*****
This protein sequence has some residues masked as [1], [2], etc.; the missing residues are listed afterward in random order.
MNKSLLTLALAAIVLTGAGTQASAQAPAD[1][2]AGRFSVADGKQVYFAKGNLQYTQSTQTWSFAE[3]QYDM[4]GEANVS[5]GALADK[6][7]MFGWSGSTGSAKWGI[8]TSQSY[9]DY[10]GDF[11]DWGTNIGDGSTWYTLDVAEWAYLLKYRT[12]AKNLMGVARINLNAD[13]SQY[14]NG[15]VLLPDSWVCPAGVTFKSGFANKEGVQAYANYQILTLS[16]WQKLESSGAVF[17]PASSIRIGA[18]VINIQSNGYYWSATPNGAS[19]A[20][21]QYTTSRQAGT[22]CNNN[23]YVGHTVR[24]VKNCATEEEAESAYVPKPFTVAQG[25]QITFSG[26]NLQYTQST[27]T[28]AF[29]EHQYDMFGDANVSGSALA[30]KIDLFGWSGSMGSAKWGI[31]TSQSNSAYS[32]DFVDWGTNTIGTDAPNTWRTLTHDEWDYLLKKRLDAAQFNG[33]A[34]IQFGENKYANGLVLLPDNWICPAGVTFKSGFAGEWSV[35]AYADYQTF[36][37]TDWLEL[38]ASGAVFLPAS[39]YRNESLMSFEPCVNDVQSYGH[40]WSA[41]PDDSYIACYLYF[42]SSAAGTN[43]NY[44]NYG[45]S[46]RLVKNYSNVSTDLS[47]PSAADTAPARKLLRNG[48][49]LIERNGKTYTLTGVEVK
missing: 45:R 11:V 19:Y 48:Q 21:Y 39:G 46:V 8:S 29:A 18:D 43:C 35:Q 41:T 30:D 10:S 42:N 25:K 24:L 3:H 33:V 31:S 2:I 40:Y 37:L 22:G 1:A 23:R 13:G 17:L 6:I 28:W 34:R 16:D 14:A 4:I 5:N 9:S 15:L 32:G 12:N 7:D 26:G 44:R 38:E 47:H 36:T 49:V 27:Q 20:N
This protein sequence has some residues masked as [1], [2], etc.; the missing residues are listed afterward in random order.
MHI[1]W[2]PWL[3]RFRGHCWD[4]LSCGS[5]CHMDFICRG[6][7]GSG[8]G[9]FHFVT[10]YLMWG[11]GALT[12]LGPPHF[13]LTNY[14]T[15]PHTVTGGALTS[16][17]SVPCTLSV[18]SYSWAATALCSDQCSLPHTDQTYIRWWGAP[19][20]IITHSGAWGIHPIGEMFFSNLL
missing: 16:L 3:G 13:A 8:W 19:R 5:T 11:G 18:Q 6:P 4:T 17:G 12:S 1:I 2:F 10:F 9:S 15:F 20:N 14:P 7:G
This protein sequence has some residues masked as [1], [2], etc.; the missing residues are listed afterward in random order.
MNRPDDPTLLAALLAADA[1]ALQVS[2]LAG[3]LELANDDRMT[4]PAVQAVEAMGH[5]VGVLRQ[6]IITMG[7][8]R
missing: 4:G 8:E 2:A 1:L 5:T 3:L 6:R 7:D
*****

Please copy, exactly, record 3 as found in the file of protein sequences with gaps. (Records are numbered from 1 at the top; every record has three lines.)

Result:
This protein sequence has some residues masked as [1], [2], etc.; the missing residues are listed afterward in random order.
MNRPDDPTLLAALLAADA[1]ALQVS[2]LAG[3]LELANDDRMT[4]PAVQAVEAMGH[5]VGVLRQ[6]IITMG[7][8]R
missing: 4:G 8:E 2:A 1:L 5:T 3:L 6:R 7:D